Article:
Ways That Retail Outlets Try to Scam Customers

John Krautzel
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Everyone likes getting a good price on the products they buy. This explains the popularity of outlet stores that sell brand name products at cheaper prices. However, not all retail outlets operate ethically. Some companies try to scam customers out of their money, and this casts a bad light on the whole industry.

Few discounts—outlet stores have become synonymous with cheap prices. It is commonly believed that these stores have the same merchandise found in regular retail shops, discounted by as much as 75 percent. This is, however, not true. In fact, a study conducted by Consumer Reports magazine in 2006 found that shoppers saved just 25 percent on average. Customers can often get the same level of deals at local department stores by using coupons.

Deceptive discounting—this is one of the more insidious customer scams perpetuated by retail and outlet stores. Customers see an item with a sale tag on it and think they scored a deal. However, it's much more likely that the sale price is the item's normal price and the purportedly regular price is actually the manufacturer's suggested retail price (MSRP), the price the manufacturer suggests the retailer sell the item for. MSRPs can be manipulated, so the only purpose behind this type of discounting practice is to deceive the buyer into thinking the sale price is a bargain.

Lower quality—when outlet stores first hit the retail scene, they filled their shelves with products rejected by retailers. The items would be the same quality, or very close, to products found in branded stores. The only difference was the items would be out of season, had minor cosmetic flaws, or simply weren't selling. As more outlet stores opened, there just weren't enough of these retailer rejects to go around, and the stores began supplementing their regular merchandise with lower-quality wares. Some stores sell cheaper versions of popular lines that are created specifically for outlets by retailers (GAP is an example of this). Other retail stores, however, sell blatant knock offs. In either case, many outlets stores do not tell customers they are paying for lower quality or plagiarized products.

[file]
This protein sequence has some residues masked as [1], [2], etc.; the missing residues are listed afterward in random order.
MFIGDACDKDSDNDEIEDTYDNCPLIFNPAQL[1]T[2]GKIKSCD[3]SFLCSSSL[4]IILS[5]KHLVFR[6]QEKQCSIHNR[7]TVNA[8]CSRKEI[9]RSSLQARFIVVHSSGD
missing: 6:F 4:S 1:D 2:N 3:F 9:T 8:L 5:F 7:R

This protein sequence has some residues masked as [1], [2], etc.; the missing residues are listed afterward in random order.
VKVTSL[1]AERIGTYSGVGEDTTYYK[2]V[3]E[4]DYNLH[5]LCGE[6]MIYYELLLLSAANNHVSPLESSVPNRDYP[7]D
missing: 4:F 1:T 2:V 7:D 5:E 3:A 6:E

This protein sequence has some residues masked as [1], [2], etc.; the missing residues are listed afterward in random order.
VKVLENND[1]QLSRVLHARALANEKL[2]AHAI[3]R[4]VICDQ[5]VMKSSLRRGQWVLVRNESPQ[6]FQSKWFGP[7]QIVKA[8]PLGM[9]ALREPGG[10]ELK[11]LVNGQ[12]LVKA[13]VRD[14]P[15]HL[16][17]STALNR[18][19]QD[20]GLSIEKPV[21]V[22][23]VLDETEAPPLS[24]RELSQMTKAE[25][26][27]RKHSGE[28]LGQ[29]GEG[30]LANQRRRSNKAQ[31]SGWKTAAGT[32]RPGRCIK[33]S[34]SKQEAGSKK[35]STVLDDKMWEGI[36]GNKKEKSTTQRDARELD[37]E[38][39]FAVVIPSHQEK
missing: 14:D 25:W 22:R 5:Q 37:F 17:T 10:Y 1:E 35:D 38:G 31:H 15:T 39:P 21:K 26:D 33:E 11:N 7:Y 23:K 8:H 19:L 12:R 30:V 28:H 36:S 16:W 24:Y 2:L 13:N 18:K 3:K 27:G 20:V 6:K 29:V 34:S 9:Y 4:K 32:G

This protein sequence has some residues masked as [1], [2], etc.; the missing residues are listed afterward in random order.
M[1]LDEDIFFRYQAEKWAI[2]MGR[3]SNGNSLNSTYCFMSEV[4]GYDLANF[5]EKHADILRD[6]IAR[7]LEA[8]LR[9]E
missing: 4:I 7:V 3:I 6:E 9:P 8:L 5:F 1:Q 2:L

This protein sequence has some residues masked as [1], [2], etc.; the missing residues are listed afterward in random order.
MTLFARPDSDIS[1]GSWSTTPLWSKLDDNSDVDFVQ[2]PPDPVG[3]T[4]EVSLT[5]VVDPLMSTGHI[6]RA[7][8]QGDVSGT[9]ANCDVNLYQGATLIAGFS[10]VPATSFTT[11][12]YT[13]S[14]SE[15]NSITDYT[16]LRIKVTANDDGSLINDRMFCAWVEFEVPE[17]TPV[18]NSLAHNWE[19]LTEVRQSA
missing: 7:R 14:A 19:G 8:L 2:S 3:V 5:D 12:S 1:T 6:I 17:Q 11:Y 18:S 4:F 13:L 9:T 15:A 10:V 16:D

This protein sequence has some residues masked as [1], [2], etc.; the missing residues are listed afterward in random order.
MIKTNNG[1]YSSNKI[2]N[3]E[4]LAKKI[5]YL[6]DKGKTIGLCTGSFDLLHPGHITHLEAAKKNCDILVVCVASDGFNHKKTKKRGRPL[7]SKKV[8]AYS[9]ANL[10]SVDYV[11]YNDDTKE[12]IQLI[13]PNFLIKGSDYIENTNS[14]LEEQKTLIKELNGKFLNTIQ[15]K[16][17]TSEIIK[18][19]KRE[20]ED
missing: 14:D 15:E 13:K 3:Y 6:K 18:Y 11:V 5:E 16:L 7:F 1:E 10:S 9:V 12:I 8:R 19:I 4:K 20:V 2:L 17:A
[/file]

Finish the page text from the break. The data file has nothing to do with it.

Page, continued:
Becoming aware of these customer scams is the first step towards fighting for change in the industry. Of course, change must start at home. If your company engages in any of these practices, it may be time to reconsider how the business operates and make changes where necessary. Consumer trust is critical to success in the retail industry, and the best way to cultivate that trust is to make sure the outlet stores owned by your company operate ethically.

(Photo courtesy of freedigitalphotos.net)


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  • Cathy Mac
    Cathy Mac
    I disagree for the most part, and I feel you should use specifics if you're going to post this general claim against discount stores.  I shop at discount stores because for one, I like the way the clothes are displayed. It's easy for me to find my size in what I'm looking for. Also, because I'm not expecting great customer service, I'm not upset when I don't get it. Add to that I don't have to put up with snooty sales associates - or stupid or otherwise useless ones. Lastly, 25% off is a nice amount! I can go to neiman Marcus and spend 500+ for a theory suit, or I could go to Nordstrom Rack, Off 5th or Neimans outlet and get the same thing for 200! That allows me a 300 savings to toss in a pair of shoes and have dinner out with friends and family.

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